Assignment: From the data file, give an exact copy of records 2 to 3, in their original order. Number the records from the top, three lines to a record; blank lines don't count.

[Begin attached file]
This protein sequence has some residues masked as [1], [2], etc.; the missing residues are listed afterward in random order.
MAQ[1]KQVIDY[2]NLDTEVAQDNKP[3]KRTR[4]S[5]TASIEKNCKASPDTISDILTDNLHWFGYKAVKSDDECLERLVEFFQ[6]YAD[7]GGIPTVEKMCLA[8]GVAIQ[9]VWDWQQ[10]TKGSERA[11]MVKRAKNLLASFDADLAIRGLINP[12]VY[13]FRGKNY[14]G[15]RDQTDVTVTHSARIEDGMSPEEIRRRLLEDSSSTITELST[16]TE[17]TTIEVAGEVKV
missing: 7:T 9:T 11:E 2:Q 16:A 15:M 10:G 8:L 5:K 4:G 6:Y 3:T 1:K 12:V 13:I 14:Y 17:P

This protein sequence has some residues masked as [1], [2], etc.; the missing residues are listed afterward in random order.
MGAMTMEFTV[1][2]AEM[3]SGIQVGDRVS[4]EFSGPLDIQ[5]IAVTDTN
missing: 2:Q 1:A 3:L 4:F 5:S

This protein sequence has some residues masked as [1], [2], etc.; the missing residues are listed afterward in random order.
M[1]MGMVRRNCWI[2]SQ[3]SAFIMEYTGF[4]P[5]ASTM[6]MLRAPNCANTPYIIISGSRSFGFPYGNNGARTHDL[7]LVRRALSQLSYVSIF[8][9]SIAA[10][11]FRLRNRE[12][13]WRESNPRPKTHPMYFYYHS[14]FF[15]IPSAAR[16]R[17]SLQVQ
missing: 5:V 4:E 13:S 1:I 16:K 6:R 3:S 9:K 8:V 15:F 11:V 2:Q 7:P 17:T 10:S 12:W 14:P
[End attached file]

This protein sequence has some residues masked as [1], [2], etc.; the missing residues are listed afterward in random order.
MGAMTMEFTV[1][2]AEM[3]SGIQVGDRVS[4]EFSGPLDIQ[5]IAVTDTN
missing: 2:Q 1:A 3:L 4:F 5:S

This protein sequence has some residues masked as [1], [2], etc.; the missing residues are listed afterward in random order.
M[1]MGMVRRNCWI[2]SQ[3]SAFIMEYTGF[4]P[5]ASTM[6]MLRAPNCANTPYIIISGSRSFGFPYGNNGARTHDL[7]LVRRALSQLSYVSIF[8][9]SIAA[10][11]FRLRNRE[12][13]WRESNPRPKTHPMYFYYHS[14]FF[15]IPSAAR[16]R[17]SLQVQ
missing: 5:V 4:E 13:S 1:I 16:K 6:R 3:S 9:K 8:V 15:F 11:V 2:Q 7:P 17:T 10:S 12:W 14:P